Letter from The Rectory
Judith reports on a recent meeting with The Archbishop of Canterbury
Do you wonder what people in the public eye are really like? The press and media have a great responsibility in the ways in which they present such people. We too have a responsibility, when we criticise, to remember our common humanity and to use our judgment. We should know this as we all experience it in our own lives. The Bible urges us to pray for those in authority and I encourage you to do so in your own prayers. Let us not grumble about leaders in society. When they annoy us and make mistakes, let us pray for their better judgment, or integrity, or whatever is needed.
I recently had the privilege of meeting someone who holds public office and was delighted to learn more of him from personal experience. To start the celebrations for the 900th anniversary of the founding of Ely Diocese, the Archbishop of Canterbury, Dr. Rowan Williams, visited our area and as well as attending a talk by him and a service of celebration, I met him, together with other clergy, at an evening meal. I had known of him only as an intellectual. I found him to be a humble and very godly man. I thought you'd like to know that the Anglican Communion is led by someone whose first thought is to spend time in prayer and listening to God. Even as a student he used to spend a couple of hours a day in prayer and meditation.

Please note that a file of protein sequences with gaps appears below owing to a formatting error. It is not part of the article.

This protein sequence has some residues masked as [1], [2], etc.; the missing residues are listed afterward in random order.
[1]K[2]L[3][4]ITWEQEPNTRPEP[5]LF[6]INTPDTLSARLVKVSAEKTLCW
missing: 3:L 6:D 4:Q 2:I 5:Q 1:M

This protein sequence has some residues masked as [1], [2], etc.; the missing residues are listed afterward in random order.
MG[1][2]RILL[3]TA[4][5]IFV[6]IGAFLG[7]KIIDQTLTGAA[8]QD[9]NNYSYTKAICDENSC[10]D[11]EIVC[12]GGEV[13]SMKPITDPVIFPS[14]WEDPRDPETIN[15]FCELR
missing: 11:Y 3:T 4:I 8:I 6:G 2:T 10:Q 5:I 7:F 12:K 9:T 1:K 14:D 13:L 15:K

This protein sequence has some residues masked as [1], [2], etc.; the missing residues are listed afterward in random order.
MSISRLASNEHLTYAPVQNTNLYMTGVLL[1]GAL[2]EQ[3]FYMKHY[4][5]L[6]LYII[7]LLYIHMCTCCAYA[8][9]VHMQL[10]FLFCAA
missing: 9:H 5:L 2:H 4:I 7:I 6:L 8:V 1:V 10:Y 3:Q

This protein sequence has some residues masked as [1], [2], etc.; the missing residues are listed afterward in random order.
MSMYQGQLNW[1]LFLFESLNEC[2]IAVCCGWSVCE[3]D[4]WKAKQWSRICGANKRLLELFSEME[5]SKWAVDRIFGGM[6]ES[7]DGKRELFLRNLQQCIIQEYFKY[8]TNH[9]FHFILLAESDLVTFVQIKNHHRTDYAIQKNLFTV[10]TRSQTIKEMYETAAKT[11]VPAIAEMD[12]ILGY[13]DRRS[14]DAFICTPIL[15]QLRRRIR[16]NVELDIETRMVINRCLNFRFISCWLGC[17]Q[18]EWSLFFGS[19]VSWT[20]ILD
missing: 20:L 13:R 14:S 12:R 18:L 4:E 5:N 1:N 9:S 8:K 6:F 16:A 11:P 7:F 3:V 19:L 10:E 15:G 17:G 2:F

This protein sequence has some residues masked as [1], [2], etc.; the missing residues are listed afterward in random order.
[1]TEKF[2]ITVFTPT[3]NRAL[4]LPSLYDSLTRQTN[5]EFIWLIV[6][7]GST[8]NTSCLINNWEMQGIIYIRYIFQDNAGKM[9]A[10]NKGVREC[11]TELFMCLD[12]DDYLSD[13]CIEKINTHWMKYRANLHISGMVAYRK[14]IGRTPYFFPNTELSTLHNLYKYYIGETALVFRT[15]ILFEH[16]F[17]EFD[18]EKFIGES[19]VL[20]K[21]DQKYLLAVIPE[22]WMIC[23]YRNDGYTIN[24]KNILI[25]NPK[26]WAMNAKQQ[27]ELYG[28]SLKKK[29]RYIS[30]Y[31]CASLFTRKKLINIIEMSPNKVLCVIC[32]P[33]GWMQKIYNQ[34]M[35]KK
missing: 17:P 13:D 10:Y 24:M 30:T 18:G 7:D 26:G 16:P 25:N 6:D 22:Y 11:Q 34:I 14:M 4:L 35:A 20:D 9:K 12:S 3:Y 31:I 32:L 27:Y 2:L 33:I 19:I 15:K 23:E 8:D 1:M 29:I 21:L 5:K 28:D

I knew that the people of Wales were very sorry to lose him when he became Archbishop of Canterbury - now I know why. I didn't realise that he was ordained in our own Ely Cathedral and served some time here, so Ely has a special place in his heart. He said that when he first came from the mountains and valleys of Wales as a young man, he was surprised at what passed for a hill here!
Do remember to pray for him. He has a punishing schedule: one week touring villages in Norfolk and Cambridgeshire, the next in Libya. Of course he makes mistakes, he is human. He is also a godly man whom we can trust.
With best wishes,